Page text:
Marine Ecosystem Protection
Robyn Churchill

Marine Ecosystem Protection

The Florida Wildlife Federation supports scientifically-based management of our saltwater populations and has consistently backed the recovery of depleted fish and marine wildlife. To achieve recovery of historically overfished populations of marine fish, we support the implementation of the conservation goals established by the Magnuson Act and the proper management of forage fish populations which serve as the basis of the entire marine food web. Forage fish, just like apex predators, need protection from overfishing. Whether it’s the top of the food chain, or the bottom, overfishing throws ecosystems out of balance.

The restoration of our reef fish requires letting more fish reach older ages, which produce many more offspring than do smaller, more juvenile fish. This also allows for better balanced sex ratios which will increase reef fish productivity. Marine fisheries management should focus on selective fishing gear which does not adversely impact essential fish habitat. By growing fish populations, we will not have to rely on onerous regulations.

Overfishing, or catching fish faster than they can reproduce, is a losing proposition. It weakens fish populations and ocean ecosystems, making both vulnerable to pollution, natural disturbances and climate change. It also hurts the economies of coastal communities that rely on abundant fish to sustain tourism, fishing, diving and other coastal industries.

Indeed, an analysis commissioned by the Pew Environment Group showed that commercial fishermen in the Gulf of Mexico lost $12.3 million in 2009 because of population declines in important species such as red snapper and gag grouper. Revenues could have been at least 16 percent higher if several fish populations were at healthier levels.

In addition to preventing overfishing, we advocate for policies that consider the ecosystem as a whole and the interaction between species, including measures that reduce by-catch and protect critical habitat, spawning areas and the food web.

Florida provides one-third of the nation’s seafood and is one of the country’s premiere destinations for recreational fishing. Recreational fishing is an essential part of the state’s economy and fishing regulations that sustain fish populations for the long-term are critical to maintaining Florida’s economic prosperity.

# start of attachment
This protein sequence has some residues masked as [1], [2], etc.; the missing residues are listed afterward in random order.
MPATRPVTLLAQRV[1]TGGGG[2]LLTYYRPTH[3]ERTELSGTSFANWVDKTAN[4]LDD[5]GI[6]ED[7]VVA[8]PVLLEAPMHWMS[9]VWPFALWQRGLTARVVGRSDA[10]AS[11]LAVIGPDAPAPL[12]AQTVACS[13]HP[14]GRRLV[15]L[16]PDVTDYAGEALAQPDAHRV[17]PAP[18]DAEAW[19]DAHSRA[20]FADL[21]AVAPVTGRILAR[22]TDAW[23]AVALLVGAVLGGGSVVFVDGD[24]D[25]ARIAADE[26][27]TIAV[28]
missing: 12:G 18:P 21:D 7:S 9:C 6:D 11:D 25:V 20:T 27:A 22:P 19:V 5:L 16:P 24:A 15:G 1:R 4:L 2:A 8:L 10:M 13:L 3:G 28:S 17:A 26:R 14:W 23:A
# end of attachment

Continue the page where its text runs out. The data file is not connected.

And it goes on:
Forage Fish Pledge

Forage fish are foundation of Florida’s legacy as Fishing Capital of the World. Visit the Florida Forage Fish Coalition website to learn more about why forage fish are important and why they need protection. Take the Forage Fish Pledge to show your support for better forage fish protection in Florida.


Little Fish Are a Big Deal to Florida


Securing Safe Havens For Fish
A big-picture approach is key to preserving our oceans
Jupiter Inlet snook, baitfish and more

Marine Ecosystem Protection Articles

Warming Oceans Putting Marine Life ‘In a Blender’
According to a 2013 study, marine species are pushing their range boundaries poleward, away from the Equator, at an average speed of 4.5 miles a year. That’s 10 times as fast as the speed at which species on land are moving.
September 2015

Council to Hold Scoping Hearings for Action on Unmanaged Forage Species
The Mid-Atlantic Fishery Management Council has scheduled a series of scoping hearings to gather public input for a proposed action to protect unmanaged forage species. The proposed action would consider a prohibition on the development of new, or expansion of existing, directed fisheries on unmanaged forage species in the Mid-Atlantic until adequate scientific information is available to promote ecosystem sustainability.
September 2015

A New Approach to Overfishing
Recent technological advancements and improved scientific understanding of ocean ecosystems, combined with decades of monitoring data, have led many to conclude that a new approach is needed for fishery management in order to meet the needs of the 21st century. Fortunately, the U.S. is poised to lead on this front.
September 2015

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Press Releases & Staff Articles

“Like so many of us, sea turtles love Singer Island. It has one of the highest nesting densities of turtles in North America,” said Florida Wildlife Federation President Manley Fuller. “DEP needs to require measures that will protect turtles, and decrease erosion. This means pushing seawalls farther

Florida First District Court of Appeals upholds Net Limitation
Florida Wildlife Federation filed an Amicus brief to support the constitutional amendment and is pleased that the court upheld provision to conserve our marine resources.

Follow the Will of the Voters - Keep the Net Limitation
Florida Wildlife Federation supports the will of the voters – enforce the Net Limitation.

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